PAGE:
While interest rates in Nigeria have always been high due to the monetary system in vogue since 2009 which sought to use FGN bonds/T-bills and OMO bills as means of attracting US dollars into the country to stabilise the naira, the recent OMO policy by the Central Bank (CBN) which prevents domestic investors from participating in the auction is the key driver of the low interest enjoyed today.
Yields on both T-bills and bonds instruments have hit a bottom record from a double interest rate enjoyed some four years ago, and according to industry analysts, the low yield environment is an opportunity ready to be tapped.
“The current state of the economy will affect the revenue stream of companies, and that is even the reason why they are raising funds because Covid-19 was a shock,” Ademuwagun said, projecting the Covid-19 shock to be short term.
According to ‘Covid-19: A Business Impact Series’, an advisory from KMPG business leaders, effective cash flow management is likely to be critical for many organisations during Covid-19 period as revenues fall and potentially, debtors delay payments or become insolvent.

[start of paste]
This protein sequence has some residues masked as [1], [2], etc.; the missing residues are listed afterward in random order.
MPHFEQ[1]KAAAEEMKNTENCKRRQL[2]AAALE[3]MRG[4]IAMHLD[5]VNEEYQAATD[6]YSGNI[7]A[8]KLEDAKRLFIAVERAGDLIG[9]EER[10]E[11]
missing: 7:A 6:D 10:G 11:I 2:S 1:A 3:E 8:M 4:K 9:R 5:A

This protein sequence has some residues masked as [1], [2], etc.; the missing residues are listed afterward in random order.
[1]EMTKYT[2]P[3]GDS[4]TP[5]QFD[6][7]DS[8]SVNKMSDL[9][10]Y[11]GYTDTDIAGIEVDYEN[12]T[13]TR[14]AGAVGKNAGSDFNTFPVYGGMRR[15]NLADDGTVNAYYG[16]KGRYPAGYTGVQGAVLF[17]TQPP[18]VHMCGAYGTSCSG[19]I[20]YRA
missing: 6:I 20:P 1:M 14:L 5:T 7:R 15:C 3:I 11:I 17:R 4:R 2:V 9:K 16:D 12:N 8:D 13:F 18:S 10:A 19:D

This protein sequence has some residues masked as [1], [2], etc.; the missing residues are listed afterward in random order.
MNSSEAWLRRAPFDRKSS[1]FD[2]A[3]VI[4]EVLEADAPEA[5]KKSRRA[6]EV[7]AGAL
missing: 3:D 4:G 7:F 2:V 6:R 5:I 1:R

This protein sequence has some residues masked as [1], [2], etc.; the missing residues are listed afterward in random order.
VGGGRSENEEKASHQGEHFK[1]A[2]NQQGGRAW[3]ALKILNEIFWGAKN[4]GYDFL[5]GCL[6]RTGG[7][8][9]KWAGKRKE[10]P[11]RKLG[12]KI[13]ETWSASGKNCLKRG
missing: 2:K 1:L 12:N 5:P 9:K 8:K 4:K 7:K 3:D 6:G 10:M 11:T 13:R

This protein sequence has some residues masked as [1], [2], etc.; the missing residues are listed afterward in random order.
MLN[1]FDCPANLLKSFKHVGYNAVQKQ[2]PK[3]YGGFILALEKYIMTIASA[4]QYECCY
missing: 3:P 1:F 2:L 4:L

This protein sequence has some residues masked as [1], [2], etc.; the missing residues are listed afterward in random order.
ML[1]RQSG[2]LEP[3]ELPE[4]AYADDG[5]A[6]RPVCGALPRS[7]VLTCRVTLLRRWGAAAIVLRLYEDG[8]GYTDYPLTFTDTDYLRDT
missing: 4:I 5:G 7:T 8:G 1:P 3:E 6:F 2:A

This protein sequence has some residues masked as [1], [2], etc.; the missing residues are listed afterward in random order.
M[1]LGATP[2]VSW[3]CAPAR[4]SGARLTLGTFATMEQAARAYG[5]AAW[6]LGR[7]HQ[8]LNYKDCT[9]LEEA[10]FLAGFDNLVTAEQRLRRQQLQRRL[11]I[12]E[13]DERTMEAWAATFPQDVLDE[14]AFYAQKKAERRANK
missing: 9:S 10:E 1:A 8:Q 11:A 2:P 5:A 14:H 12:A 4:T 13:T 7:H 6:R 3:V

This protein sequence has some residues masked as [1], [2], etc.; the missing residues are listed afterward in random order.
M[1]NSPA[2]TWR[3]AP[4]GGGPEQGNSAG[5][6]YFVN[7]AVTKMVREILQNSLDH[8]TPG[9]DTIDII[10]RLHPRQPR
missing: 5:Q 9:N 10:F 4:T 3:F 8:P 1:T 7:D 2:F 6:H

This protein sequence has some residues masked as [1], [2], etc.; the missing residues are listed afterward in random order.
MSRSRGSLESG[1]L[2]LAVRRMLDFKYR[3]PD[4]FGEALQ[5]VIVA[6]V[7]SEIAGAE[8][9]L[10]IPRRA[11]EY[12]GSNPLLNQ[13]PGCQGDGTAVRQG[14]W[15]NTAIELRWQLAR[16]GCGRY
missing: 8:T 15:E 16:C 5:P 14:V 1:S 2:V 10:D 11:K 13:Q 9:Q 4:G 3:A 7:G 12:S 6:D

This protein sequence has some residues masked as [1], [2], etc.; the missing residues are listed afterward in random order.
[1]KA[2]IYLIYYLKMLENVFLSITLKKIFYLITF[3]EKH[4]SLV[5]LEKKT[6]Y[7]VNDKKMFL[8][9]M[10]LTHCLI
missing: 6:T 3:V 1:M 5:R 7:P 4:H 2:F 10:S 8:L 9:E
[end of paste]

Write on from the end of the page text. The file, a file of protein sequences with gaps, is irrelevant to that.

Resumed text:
In what could better describe the pains felt by the businesses due to the pandemic, consumer goods giant, Unilever, reported an underwhelming performance in the first half of the year, after its revenue plunged by more than 40 percent to N14 billion, compared to the N23.4 billion it reported the same period last year.
Across key product segments, revenue declined as both the food and home/personal care (HPC) businesses were down 28.5 percent and 43.3 percent, respectively, to N15.3bn and N12.1bn in H1 2020 from N21.4bn and N21.3bn, a pointer to how the pandemic has dealt a blow to the cash flows of businesses.
Similarly, revenues of Cadbury Nigeria declined by 18.2 percent to N15.9bn in the first half of 2020, from a high of N19.5bn the same period last year.
To at least tame the impact of the crisis on their businesses, many companies, particularly those in the fast-moving consumer goods space, have increased their books of trade receivables, giving stock of goods on credit to customers with the hope they would pay back at a later date after the goods are sold.
Irrespective, the move still doesn’t hold much water due to weak purchasing power of consumers whom the goods are meant to be sold to, thereby resulting in increasing firms’ books on goods returned inwards.
For Unilever, its impairment loss on trade receivables surged by more than 3,000 percent, from N17.4 million in June 2019 to N597.2 million.